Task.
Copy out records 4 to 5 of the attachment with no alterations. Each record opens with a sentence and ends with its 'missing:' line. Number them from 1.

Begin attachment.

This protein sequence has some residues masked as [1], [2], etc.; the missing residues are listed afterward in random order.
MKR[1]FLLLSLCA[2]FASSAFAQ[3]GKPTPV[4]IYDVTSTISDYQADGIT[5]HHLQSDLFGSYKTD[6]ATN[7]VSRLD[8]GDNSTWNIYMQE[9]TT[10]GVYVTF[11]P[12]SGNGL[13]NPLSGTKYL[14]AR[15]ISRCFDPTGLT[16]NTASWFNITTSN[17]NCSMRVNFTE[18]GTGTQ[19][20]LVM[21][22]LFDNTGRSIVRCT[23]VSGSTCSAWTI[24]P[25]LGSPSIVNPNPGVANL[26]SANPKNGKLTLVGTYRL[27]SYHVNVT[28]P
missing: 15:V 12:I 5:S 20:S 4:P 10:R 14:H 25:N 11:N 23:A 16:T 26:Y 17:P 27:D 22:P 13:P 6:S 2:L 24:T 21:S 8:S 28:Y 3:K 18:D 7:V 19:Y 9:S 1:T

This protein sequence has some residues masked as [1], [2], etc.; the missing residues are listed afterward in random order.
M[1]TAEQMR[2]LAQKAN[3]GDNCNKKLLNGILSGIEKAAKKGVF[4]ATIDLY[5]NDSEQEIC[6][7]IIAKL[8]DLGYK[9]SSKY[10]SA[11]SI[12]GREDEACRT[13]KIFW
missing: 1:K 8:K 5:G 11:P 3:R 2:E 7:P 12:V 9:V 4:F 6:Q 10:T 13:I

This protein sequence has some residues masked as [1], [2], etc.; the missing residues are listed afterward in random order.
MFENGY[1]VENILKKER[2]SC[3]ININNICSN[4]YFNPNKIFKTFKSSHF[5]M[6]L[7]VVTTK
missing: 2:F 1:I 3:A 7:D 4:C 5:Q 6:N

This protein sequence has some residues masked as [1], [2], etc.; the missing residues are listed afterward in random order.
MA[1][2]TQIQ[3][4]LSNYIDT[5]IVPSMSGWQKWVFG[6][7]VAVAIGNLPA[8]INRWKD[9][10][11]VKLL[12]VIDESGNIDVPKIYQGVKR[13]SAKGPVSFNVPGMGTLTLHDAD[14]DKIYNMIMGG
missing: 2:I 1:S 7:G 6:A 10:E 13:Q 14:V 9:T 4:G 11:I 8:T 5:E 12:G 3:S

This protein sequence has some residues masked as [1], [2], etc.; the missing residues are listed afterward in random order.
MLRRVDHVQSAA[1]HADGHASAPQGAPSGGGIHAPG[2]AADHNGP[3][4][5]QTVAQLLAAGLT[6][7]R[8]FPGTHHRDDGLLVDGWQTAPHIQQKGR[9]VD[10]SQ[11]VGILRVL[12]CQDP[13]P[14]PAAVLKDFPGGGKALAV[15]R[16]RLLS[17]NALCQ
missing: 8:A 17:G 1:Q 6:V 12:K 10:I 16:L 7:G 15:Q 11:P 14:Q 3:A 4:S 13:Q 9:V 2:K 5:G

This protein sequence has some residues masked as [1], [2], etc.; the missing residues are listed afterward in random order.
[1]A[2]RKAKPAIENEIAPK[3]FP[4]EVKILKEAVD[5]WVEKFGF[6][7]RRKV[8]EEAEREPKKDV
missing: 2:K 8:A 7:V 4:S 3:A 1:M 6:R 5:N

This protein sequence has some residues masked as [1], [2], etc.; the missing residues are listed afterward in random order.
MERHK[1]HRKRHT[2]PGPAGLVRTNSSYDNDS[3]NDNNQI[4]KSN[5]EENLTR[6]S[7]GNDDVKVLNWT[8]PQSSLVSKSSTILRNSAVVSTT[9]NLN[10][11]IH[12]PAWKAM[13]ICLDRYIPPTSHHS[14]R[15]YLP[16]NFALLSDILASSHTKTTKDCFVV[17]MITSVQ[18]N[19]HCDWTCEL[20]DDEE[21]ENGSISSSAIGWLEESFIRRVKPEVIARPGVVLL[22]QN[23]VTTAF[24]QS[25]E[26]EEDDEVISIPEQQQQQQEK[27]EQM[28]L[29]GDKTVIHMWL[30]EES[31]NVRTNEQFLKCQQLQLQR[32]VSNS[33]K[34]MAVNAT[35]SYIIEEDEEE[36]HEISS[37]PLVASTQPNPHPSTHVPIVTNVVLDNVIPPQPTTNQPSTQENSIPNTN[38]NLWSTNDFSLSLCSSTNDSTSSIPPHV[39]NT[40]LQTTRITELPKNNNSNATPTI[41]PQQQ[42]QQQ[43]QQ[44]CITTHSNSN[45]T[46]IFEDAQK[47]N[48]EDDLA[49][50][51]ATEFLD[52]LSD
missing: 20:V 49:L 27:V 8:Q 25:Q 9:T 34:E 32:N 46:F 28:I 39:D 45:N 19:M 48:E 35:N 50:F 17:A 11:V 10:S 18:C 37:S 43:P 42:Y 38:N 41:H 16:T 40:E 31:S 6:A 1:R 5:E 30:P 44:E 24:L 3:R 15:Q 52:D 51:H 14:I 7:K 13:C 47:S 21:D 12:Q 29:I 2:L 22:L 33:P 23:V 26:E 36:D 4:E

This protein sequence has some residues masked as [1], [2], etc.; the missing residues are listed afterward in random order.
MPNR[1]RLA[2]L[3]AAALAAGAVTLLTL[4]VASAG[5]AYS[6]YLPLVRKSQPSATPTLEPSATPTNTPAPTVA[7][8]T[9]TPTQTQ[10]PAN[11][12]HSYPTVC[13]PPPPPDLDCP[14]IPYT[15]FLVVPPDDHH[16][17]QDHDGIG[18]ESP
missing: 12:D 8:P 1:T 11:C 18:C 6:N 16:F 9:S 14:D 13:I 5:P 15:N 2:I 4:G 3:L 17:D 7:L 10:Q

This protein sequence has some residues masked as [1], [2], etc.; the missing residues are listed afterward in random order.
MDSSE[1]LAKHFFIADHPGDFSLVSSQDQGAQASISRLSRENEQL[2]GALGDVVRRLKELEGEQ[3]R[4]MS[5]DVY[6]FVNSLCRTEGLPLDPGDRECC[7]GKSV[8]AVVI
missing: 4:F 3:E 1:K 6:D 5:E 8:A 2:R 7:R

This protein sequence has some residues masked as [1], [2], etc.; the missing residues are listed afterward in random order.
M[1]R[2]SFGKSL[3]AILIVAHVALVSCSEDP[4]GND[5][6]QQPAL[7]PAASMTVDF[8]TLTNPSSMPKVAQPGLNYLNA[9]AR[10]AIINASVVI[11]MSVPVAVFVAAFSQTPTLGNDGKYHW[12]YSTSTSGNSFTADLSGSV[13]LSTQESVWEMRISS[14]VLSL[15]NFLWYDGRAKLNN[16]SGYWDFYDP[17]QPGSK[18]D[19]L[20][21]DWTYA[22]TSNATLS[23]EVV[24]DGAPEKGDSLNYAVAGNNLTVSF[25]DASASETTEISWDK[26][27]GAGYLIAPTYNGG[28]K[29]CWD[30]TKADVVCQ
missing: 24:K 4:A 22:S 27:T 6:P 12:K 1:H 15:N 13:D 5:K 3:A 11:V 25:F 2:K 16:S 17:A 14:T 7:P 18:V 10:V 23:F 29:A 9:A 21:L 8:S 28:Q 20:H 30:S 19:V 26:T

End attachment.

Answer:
This protein sequence has some residues masked as [1], [2], etc.; the missing residues are listed afterward in random order.
MA[1][2]TQIQ[3][4]LSNYIDT[5]IVPSMSGWQKWVFG[6][7]VAVAIGNLPA[8]INRWKD[9][10][11]VKLL[12]VIDESGNIDVPKIYQGVKR[13]SAKGPVSFNVPGMGTLTLHDAD[14]DKIYNMIMGG
missing: 2:I 1:S 7:G 6:A 10:E 13:Q 14:V 9:T 4:G 11:I 8:T 5:E 12:G 3:S

This protein sequence has some residues masked as [1], [2], etc.; the missing residues are listed afterward in random order.
MLRRVDHVQSAA[1]HADGHASAPQGAPSGGGIHAPG[2]AADHNGP[3][4][5]QTVAQLLAAGLT[6][7]R[8]FPGTHHRDDGLLVDGWQTAPHIQQKGR[9]VD[10]SQ[11]VGILRVL[12]CQDP[13]P[14]PAAVLKDFPGGGKALAV[15]R[16]RLLS[17]NALCQ
missing: 8:A 17:G 1:Q 6:V 12:K 10:I 16:L 7:G 15:Q 11:P 14:Q 3:A 4:S 13:Q 9:V 2:K 5:G